Oct 3, 2015

Saturday, Oct 3rd, 2015, Barry C. Silk

Theme: Saturday Silkie~!

Words: 72 (missing Q,Z)

Blocks: 28

  A very do-able puzzle from Mr. Silk to start October - for first time puzzlers tackling a daunting themeless Saturday, this one could very well be the inspiration to try again next week.  Not too many proper names, and for me, some easy-to-guess long answers - and nothing longer than 10-letters.  No Googling, no dictionary peeks, and I refrained from red-letters even when I did not get my "ta-DA~!" - twice.  My two 1-letter goofs are highlighted below.  Triple 10's in the across and triple 8's in the down;

1a. World War II code name : OMAHA BEACH - Saving Private Ryan was on this week; I stayed with the opening scenes showing the allied forces storming the beach; very real and terrifying - and I was not there

12d. "Sharknado" actress : TARA REID - yes, sharks in a waterspout

65a. WorkCentre cartridge filler : XEROX TONER

34. Vegetable oil source : FLAX SEED



11. Small matter? : ATOM - one Saturday, this will be "A to M" - half the OED

15*. For instance, in Cannes : PAR EXEMPLE - well, you all know how I feel about the Frawnche - so I had "A" and not "E" after the "X"

16. Early word : MAMA

17. Diamond rarity : TRIPLE PLAY - which diamond~? - not the stone, the baseball reference

18. First name in '80s-'90s Dodgers history : OREL - and speaking of baseball....

19. Clean __ : SLATE

20. One may be tucked : TUMMY

22. Emulating : À LA

23. Talking Heads bassist Weymouth : TINA

24. Part of CBS: Abbr. : SYStem - the other parts being Columbia and Broadcasting

25. Co-star of Humphrey in the 1954 film "Sabrina" : AUDREY - IMDb

27. Tense : ON EDGE

29*. Epson products : INKJETS - printers, that is.  I stared at INK-ETS for wa-a-a-y too long

30. In a lather, with "up"? : SOAPED - har-har

33. Last Supper question : "IS IT I~?"

34. Asian __ : FLU - I had MAU, and pondered SEA - but then that was at 54a.

37. Heading for old wagons : DUE WEST - ah - not OUT west

39. Traffic cops?: Abbr. : DEA - Drug Enforcement Administration - "smuggling" traffic

40. Fat, e.g. : LIPID

42. Element used in atomic clocks : CESIUM - I threw in CARBON, because it fit.  Only the "C" was right - so that's 16% @ 100%, right~?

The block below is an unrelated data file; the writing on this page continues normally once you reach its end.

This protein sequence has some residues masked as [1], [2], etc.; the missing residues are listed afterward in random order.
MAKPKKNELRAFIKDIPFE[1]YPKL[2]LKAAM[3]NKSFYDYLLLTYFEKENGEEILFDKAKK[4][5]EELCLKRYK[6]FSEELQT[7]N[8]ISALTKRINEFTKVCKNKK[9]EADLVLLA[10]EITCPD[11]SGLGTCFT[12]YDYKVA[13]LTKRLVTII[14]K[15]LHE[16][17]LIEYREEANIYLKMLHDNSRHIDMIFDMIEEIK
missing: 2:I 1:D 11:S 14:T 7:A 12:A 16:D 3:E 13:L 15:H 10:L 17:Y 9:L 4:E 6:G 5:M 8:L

44. Hindu retreats : ASHRAMS

46. Lacking radiating processes, as nerve cells : APOLAR - 83.3% perps

50. Nissan SUV introduced in 1999 : XTERRA - and to be dropped in the US at the end of this year - this fact was brought to you by a clue from a previous puzzle

51. Being in a life-imitating computer game : SIM - I am a big fan of Sim City - here's my crop circles from the UFO invasion that occurred in one of my games

53. Cowboys quarterback Tony : ROMO

54. Black __ : SEA

55. Six-Day War hero : DAYAN - learning moment for me - the Wiki

57. Railroad turnarounds : LOOPS

58. Green state? : ENVY

60. Ski area purchase : LIFT TICKET - HeartRx is trading in her blogging ticket for a lift ticket - thanks for your Thursday write-ups~!

62. Landing nos. : ETAs - I pondered FLRs, too - for staircase landings

63. Music with vocal parts : OPERA SCORE

64. 16-Across speaker : DOLL


1. Decides one will : OPTS TO

2. Game fish : MARLIN

3. French satellite launcher : ARIANE - mostly perps - another learning moment

4. Deadly sins and others : HEPTADS - group of seven

5. Ferris wheel component : AXLE

6. Fresno daily : BEE

7. Item sometimes redeemed : EMPTY

8. Outstanding : A PLUS

9. Secretive sort : CLAM - as in "clammed up"

10. "Yo!" : "HEY MAN~!"

11. Latin 101 word : AMO

13. Café order : OMELETTE

14. Two-part country : MALAYSIA

21. Clown around : YUK IT UP

24. 2015 Pro Football Hall of Fame inductee : SEAU - Junior - I did not know about him

26. CD players : DJs - dah~! this should have come easier than it did

28. "The Great Dictator" co-star Paulette : GODDARD - half perps/half WAG

29. 7/15, e.g. : IDES - this 'par exemple' is the ides of July

31. Muscle beach display : PECS

32. Field grazer : EWE

35. Mind : LISTEN TO

36. Turmoil : UPHEAVAL

38. Musical king's land : SIAM

41. Discount abbr. : IRRegular

43. Marrakesh setting : MOROCCO

45. Antacid brand : MAALOX - the name I recalled, the spelling, not so much

47. Spectate : LOOK ON - what I like to look on;

48. Current unit : AMPERE

49. Roll : ROSTER

51. More cautious : SAFER

52. Emcee's job : INTRO

56. "Good grief!" : "YIPE~!"

57. Place for tick marks : LIST

59. Initials on L'Homme fragrance : YSL

61. Burden : TAX


Note from C.C.:

Let's meet Lemonade's granddaughter Harper Mae, who was born last Monday Sept 28, 2015. Harper was 15 hours old when she met Grandpa Lemonade.

Charlotte, Dad, Harper & Grandpa Lemonade

Big Sister Charlotte and Harper

Click here for two more pictures.

I have a Charlotte label on my Ginger Roots. You can click here to see all Charlotte & Harper related pictures.